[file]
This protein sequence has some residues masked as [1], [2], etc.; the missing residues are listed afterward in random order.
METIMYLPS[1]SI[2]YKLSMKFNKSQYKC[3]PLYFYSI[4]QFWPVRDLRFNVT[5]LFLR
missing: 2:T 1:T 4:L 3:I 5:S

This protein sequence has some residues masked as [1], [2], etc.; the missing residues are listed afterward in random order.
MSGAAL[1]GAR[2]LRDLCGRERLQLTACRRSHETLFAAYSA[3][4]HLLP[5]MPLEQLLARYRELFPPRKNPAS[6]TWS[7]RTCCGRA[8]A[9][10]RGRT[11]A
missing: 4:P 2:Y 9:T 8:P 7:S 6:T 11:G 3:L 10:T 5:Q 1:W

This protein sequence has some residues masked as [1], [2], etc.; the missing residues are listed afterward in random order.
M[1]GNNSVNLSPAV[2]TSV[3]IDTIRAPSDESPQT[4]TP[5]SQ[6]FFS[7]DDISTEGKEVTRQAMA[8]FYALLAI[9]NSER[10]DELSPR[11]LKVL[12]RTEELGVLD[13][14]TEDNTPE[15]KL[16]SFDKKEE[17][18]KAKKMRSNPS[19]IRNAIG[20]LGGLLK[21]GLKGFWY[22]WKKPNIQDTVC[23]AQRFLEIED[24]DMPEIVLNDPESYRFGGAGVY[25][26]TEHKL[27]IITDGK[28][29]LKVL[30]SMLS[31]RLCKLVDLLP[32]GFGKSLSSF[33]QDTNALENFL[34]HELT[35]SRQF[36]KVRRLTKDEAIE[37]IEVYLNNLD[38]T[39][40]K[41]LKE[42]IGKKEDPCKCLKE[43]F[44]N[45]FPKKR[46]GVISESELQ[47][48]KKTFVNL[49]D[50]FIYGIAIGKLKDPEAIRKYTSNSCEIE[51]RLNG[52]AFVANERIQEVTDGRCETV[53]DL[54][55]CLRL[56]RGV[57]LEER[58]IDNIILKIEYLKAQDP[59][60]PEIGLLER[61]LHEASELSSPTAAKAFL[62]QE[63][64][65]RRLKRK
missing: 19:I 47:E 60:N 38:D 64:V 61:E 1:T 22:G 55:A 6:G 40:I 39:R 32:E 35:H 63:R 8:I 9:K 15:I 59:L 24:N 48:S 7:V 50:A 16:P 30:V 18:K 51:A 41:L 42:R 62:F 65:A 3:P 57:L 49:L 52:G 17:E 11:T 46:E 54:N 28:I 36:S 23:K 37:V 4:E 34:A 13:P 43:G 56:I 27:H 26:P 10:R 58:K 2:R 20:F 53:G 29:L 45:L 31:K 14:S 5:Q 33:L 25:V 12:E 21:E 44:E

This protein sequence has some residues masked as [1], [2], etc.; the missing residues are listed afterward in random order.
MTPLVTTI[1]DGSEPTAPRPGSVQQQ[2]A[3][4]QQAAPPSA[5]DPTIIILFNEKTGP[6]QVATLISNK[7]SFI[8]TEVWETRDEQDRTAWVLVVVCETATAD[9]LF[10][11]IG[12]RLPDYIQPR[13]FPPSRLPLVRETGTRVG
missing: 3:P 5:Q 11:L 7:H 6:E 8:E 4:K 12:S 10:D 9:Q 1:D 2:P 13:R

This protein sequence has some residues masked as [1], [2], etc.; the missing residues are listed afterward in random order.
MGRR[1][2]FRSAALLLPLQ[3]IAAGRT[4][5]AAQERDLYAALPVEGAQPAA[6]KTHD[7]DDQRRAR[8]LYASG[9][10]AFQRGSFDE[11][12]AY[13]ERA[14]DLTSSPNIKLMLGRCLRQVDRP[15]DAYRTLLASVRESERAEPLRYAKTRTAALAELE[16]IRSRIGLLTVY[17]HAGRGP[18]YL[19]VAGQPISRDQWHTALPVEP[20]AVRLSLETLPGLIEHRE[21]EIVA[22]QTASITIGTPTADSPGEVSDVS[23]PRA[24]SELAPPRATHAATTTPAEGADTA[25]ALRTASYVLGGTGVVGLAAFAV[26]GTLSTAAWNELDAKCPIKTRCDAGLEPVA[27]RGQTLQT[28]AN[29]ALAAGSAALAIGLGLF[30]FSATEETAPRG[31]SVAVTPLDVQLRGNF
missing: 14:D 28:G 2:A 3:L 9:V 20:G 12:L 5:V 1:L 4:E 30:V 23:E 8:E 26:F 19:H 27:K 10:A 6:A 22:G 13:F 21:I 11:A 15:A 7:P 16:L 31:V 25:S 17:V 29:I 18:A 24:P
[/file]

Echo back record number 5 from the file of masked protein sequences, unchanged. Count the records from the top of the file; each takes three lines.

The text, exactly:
This protein sequence has some residues masked as [1], [2], etc.; the missing residues are listed afterward in random order.
MGRR[1][2]FRSAALLLPLQ[3]IAAGRT[4][5]AAQERDLYAALPVEGAQPAA[6]KTHD[7]DDQRRAR[8]LYASG[9][10]AFQRGSFDE[11][12]AY[13]ERA[14]DLTSSPNIKLMLGRCLRQVDRP[15]DAYRTLLASVRESERAEPLRYAKTRTAALAELE[16]IRSRIGLLTVY[17]HAGRGP[18]YL[19]VAGQPISRDQWHTALPVEP[20]AVRLSLETLPGLIEHRE[21]EIVA[22]QTASITIGTPTADSPGEVSDVS[23]PRA[24]SELAPPRATHAATTTPAEGADTA[25]ALRTASYVLGGTGVVGLAAFAV[26]GTLSTAAWNELDAKCPIKTRCDAGLEPVA[27]RGQTLQT[28]AN[29]ALAAGSAALAIGLGLF[30]FSATEETAPRG[31]SVAVTPLDVQLRGNF
missing: 14:D 28:G 2:A 3:L 9:V 20:G 12:L 5:V 1:L 4:E 30:V 23:E 8:E 26:F 19:H 27:K 10:A 6:A 22:G 13:F 21:I 11:A 15:A 7:P 16:L 31:V 25:S 17:V 29:I 18:A 24:P